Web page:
In 2011, Schwartz wrote about an AGB survey of college and university leaders that found more than half -- 53.4 percent -- served at institutions without a policy in place addressing service on corporate boards. A quarter of respondents said their contracts established guidelines for board service at outside organizations, with roughly the same portion saying their own governing board must approve outside directorships. AGB recommended institutions put in place employment agreements and board policies addressing the terms of any outside service. It also recommended that university leaders seek board approval before committing to outside board positions and that they disclose potential conflicts of interest and compensation in the process.

Policies for outside board membership should also take into account additional issues, Schwartz said. Colleges and universities should consider risks to their reputation, she said. They should also look at the timing of a board membership -- a president in his or her first year at a university is more likely to be pressed for time and less able to juggle additional commitments than one who has been in the role for several years.

“It’s really considered a 24-7 job in the fishbowl,” Schwartz said. “It’s a very tough, demanding role to lead a higher ed institution. I think that the broader examination of why this would be a good idea or not is a great step forward, and then I would suggest that they also look at risk and at the overall time commitments of the key executives when they’re balancing these concerns.”

The UC system’s new policy does seek to address conflict of interest violations “actual or perceived.” The requirements also include the disclosure of material changes in compensation and time commitment.

The policy is not perfect, said Judith A. Wilde, chief operating officer at the School of Policy, Government and International Affairs at George Mason University. The benefits provision could end up being rubber-stamped. Administrators might be able to fill out a boilerplate statement of benefits and have their forms approved.

Still, Wilde believes the new policy puts California ahead of the pack.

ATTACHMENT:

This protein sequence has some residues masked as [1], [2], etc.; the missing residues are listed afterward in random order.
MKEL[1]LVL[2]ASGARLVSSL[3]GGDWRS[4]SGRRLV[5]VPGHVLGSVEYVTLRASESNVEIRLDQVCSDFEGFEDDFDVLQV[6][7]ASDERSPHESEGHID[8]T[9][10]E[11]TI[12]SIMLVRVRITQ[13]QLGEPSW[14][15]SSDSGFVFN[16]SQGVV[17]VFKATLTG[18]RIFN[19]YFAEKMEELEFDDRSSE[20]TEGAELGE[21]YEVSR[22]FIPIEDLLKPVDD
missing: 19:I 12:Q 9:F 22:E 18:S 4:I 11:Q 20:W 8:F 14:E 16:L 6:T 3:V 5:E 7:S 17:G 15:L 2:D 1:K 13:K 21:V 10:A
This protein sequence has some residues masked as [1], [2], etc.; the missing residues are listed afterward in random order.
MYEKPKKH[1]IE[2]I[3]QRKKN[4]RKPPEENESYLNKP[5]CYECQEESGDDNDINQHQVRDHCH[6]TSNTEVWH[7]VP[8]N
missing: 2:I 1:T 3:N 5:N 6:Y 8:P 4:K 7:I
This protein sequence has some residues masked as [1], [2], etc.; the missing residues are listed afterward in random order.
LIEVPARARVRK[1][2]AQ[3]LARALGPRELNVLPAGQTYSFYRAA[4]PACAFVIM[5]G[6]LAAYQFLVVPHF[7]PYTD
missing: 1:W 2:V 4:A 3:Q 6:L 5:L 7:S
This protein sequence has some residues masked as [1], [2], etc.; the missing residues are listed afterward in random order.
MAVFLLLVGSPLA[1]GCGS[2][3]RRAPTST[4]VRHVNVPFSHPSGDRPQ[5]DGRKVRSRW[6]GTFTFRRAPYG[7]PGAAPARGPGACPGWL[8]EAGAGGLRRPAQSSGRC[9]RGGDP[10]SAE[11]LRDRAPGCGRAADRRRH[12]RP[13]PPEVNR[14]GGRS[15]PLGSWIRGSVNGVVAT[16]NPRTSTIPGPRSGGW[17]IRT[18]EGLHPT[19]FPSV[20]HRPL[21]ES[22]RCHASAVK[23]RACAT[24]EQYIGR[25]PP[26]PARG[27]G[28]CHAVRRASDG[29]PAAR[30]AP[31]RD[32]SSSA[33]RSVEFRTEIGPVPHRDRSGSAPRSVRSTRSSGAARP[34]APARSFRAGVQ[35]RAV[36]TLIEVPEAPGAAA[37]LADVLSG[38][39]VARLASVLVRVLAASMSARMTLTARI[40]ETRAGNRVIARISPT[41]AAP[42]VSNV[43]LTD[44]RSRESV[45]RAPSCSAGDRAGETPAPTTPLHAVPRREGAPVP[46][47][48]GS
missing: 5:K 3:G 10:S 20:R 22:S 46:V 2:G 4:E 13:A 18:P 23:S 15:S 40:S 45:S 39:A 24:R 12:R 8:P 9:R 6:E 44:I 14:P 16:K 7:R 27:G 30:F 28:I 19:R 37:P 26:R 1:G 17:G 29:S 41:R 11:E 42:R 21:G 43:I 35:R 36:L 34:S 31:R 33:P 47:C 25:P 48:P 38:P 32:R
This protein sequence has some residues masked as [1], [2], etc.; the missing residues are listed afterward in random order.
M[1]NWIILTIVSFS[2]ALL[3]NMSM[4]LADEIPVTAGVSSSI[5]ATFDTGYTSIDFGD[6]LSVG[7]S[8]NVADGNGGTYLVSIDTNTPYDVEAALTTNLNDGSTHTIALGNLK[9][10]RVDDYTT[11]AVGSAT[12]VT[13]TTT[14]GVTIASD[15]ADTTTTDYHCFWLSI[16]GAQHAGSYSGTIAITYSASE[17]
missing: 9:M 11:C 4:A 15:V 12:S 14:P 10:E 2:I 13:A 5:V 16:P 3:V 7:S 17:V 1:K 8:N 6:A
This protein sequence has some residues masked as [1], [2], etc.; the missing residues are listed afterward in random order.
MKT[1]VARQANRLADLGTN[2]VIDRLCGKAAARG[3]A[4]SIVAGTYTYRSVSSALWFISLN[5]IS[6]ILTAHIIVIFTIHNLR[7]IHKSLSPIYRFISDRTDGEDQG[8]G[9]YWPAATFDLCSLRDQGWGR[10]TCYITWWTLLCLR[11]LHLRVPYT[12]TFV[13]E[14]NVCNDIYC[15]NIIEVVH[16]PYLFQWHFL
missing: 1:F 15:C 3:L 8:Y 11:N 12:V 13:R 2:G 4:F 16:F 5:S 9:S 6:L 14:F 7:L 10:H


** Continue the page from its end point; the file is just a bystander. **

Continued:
“Having anything that people have to respond to is a huge, huge step forward,” Wilde said. “It may not go as far as need be, but it’s a giant step.”

Wilde and George Mason Public Policy Professor James Finkelstein appeared at California’s hearings on outside compensation earlier this year. They presented research from 2010 showing that about a third of university presidents served on at least one board for publicly traded companies. The average dollar value of their compensation was almost $148,000 per board.

Presidents listed many different benefits to serving on boards, according to their research. They included networking, gaining understanding of governance and more opportunities for research. But presidents also receive their own individual benefits for acting as corporate directors, like stock awards and director fees.

That could raise questions about compensation and how a president’s loyalties could be split. Can a president who is paid by both university and corporation fulfill their duties to make decisions in both institutions’ best interests?

More than half of presidents on corporate boards sampled led public institutions, according to Wilde and Finkelstein’s presentation to legislators. It is an important public issue, Finkelstein said.

“The public policy issue is these are public executives,” Finkelstein said. “Why should this class of public executive and no other have the opportunity to serve on corporate boards and make considerable money doing so? Because the only reason that they’re on this board is because they’re the president of that particular institution.”